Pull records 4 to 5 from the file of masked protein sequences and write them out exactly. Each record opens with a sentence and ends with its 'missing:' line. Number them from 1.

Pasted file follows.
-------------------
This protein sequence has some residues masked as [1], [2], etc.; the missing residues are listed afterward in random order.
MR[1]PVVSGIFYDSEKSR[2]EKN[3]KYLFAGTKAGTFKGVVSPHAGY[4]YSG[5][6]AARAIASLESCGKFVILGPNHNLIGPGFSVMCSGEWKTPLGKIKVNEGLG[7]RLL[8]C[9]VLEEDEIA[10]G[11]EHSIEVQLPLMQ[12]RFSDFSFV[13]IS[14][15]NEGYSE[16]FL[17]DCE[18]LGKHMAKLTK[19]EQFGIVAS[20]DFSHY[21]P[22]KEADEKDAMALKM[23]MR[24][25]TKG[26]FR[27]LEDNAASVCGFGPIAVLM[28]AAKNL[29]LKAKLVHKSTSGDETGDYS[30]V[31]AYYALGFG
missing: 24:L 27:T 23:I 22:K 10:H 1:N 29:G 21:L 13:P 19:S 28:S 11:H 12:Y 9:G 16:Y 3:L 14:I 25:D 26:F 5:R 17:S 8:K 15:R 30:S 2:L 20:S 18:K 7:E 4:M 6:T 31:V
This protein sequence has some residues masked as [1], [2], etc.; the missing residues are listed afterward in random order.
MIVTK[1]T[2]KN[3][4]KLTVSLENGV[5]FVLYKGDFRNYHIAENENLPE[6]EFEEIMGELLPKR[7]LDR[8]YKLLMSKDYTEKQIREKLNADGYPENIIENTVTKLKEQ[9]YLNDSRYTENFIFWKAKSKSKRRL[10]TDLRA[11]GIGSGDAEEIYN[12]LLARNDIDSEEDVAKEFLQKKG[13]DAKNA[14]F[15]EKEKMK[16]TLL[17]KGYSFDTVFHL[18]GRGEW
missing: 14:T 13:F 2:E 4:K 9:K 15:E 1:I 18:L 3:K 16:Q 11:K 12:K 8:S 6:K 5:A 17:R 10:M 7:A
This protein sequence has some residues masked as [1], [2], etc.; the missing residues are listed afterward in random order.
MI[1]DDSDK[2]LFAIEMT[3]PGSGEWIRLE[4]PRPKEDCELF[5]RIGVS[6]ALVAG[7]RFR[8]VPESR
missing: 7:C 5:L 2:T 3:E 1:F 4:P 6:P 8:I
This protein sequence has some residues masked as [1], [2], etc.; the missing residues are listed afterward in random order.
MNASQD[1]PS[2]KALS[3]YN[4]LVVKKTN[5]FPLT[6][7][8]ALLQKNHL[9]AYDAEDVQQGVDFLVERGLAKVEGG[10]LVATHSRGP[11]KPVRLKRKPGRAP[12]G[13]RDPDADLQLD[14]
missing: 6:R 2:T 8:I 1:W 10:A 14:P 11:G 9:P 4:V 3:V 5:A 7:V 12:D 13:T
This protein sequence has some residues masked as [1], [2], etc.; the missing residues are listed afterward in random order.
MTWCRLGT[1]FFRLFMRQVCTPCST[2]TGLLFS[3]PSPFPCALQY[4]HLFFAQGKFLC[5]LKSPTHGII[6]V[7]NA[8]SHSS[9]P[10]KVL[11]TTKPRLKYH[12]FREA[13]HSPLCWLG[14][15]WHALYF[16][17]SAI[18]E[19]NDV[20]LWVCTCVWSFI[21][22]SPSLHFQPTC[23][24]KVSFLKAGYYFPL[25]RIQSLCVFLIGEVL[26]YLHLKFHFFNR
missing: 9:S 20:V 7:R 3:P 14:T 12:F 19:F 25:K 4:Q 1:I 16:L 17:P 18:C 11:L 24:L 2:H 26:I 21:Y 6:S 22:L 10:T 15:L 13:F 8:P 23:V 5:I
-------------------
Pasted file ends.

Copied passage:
This protein sequence has some residues masked as [1], [2], etc.; the missing residues are listed afterward in random order.
MNASQD[1]PS[2]KALS[3]YN[4]LVVKKTN[5]FPLT[6][7][8]ALLQKNHL[9]AYDAEDVQQGVDFLVERGLAKVEGG[10]LVATHSRGP[11]KPVRLKRKPGRAP[12]G[13]RDPDADLQLD[14]
missing: 6:R 2:T 8:I 1:W 10:A 14:P 11:G 9:P 4:V 3:V 5:A 7:V 12:D 13:T
This protein sequence has some residues masked as [1], [2], etc.; the missing residues are listed afterward in random order.
MTWCRLGT[1]FFRLFMRQVCTPCST[2]TGLLFS[3]PSPFPCALQY[4]HLFFAQGKFLC[5]LKSPTHGII[6]V[7]NA[8]SHSS[9]P[10]KVL[11]TTKPRLKYH[12]FREA[13]HSPLCWLG[14][15]WHALYF[16][17]SAI[18]E[19]NDV[20]LWVCTCVWSFI[21][22]SPSLHFQPTC[23][24]KVSFLKAGYYFPL[25]RIQSLCVFLIGEVL[26]YLHLKFHFFNR
missing: 9:S 20:V 7:R 3:P 14:T 12:F 19:F 25:K 4:Q 1:I 16:L 17:P 18:C 11:L 24:L 2:H 26:I 21:Y 6:S 22:L 10:T 15:L 13:F 8:P 23:V 5:I